Searching for Sunday was a deep affirmation of where I was with my faith. My faith was flawed, but it was beautiful. Doubt, and darkness, and uncertainty were not a sign of weakness, but in fact the path toward God. And she told everything with such an authentic voice, and such a gentle wit, that I could not help but devour the book. Even at the expense of Richard Rohr’s Universal Christ (and if you know me, you know I LOVE Richard Rohr).

And this is why I grieve even though I never knew her. Never attended a conference featuring her. Only had the most basic contact with what she had to teach. I grieve because there was a prophet in our midst. And I slept through it all. I grieve because her love for all of the people who are absolutely fucking done with the church has become my love. And now our prophet will speak no more.

I will miss you, Rachel Held Evans, even though I only knew you from afar. I will devour your books over the coming weeks and months and I’m sure I will grow because of them in my love for Christ, the church, and all of the people who the church has done such a bad job serving. Thank you for a life well lived, and a love well given.

Post-Post-Evangelical?

So, wow, Rip van Winkle has awoken. Almost five years since I last posted here, not only am I still alive, I’m still grappling with my “does not quite fit in” faith. Especially after the last year of our nation’s history, that faith has a lot more dents in it.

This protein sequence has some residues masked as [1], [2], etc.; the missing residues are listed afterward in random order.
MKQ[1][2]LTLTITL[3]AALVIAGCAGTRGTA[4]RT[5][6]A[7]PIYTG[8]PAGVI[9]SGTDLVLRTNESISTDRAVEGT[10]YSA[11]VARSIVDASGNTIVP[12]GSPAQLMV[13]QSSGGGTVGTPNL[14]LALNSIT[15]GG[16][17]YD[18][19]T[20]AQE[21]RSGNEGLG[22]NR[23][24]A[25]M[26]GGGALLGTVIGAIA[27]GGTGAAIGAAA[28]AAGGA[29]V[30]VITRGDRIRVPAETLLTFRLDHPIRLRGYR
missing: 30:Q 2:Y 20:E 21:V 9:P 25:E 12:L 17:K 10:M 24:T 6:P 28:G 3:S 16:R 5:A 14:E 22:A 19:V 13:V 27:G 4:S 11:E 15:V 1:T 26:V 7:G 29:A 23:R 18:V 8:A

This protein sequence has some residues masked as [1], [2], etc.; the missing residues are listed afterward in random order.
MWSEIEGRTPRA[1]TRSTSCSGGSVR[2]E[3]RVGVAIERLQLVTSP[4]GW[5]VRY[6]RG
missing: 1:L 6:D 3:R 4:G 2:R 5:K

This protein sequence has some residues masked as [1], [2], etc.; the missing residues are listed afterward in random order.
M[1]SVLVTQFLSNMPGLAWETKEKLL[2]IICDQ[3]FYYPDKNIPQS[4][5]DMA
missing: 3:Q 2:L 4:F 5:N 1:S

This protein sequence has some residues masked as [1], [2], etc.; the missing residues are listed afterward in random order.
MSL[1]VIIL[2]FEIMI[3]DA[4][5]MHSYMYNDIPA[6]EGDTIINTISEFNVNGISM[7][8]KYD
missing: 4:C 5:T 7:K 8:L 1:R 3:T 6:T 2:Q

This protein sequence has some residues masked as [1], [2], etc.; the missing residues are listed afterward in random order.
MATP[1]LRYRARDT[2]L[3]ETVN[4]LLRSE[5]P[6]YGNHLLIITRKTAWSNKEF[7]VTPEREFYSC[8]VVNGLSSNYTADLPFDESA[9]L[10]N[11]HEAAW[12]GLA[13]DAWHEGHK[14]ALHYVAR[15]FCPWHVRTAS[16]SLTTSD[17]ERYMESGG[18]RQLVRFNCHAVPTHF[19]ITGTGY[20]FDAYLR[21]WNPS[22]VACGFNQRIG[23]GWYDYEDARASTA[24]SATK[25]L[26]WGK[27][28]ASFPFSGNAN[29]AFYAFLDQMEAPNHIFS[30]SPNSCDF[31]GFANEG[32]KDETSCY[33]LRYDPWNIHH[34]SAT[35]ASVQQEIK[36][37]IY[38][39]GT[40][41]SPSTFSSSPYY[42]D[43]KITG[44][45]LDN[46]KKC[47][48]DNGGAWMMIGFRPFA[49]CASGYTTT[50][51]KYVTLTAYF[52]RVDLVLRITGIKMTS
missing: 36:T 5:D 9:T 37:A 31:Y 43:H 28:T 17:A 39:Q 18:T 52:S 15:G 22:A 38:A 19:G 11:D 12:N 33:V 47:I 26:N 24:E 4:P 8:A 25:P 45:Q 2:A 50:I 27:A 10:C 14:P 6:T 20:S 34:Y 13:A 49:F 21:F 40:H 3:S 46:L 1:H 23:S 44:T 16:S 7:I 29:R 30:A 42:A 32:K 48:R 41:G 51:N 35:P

The last time I left off here, I had passed through the waters of the evangelicalism of my post-conversion days and dipped my toes into the roaring rapids of the emerging church, only to find myself landing in the not-quite comfortable eddy of post-evangelicalism. And then life happened (three young-but-now-getting grown-up kids). And then the election of 2016 happened.

I spent most of the first week after the election listening to punk rock.

You see, everything that I had learned about Jesus as a young convert and then re-learned as my wineskins were refreshed in the last decade was tossed out the window by my fellow -evangelicals in their zeal to defend the last few pearls of Christendom to which they clutched.

Michael Gerson, in his excellent article in this month’s Atlantic (read it all), sums up the underlying problem better than I could:

The moral convictions of many evangelical leaders have become a function of their partisan identification. This is not mere gullibility; it is utter corruption. Blinded by political tribalism and hatred for their political opponents, these leaders can’t see how they are undermining the causes to which they once dedicated their lives. Little remains of a distinctly Christian public witness.

Gerson goes on to give an excellent history of evangelicalism in this country dating to the period before the civil war, and states that because of his own experiences with the faith, that he is “hesistant to abandon the word evangelical.”

Lets just say I’m not quite so hesitant. Honestly, at this point, I’m not quite sure that evangelicalism is worth saving. But with the crash-and-burn that happened to the emerging church, I’m also not sure what the alternatives are. What I can say at this point is that for the longest time I took up the definition of post-evangelical where the post- doing the work meant “moving beyond and embracing something greater than.” But I suspect that now I should really call myself a post-post-evangelical, with the new post- stating that I sadly have to reject -evangelicalism in all its forms altogether.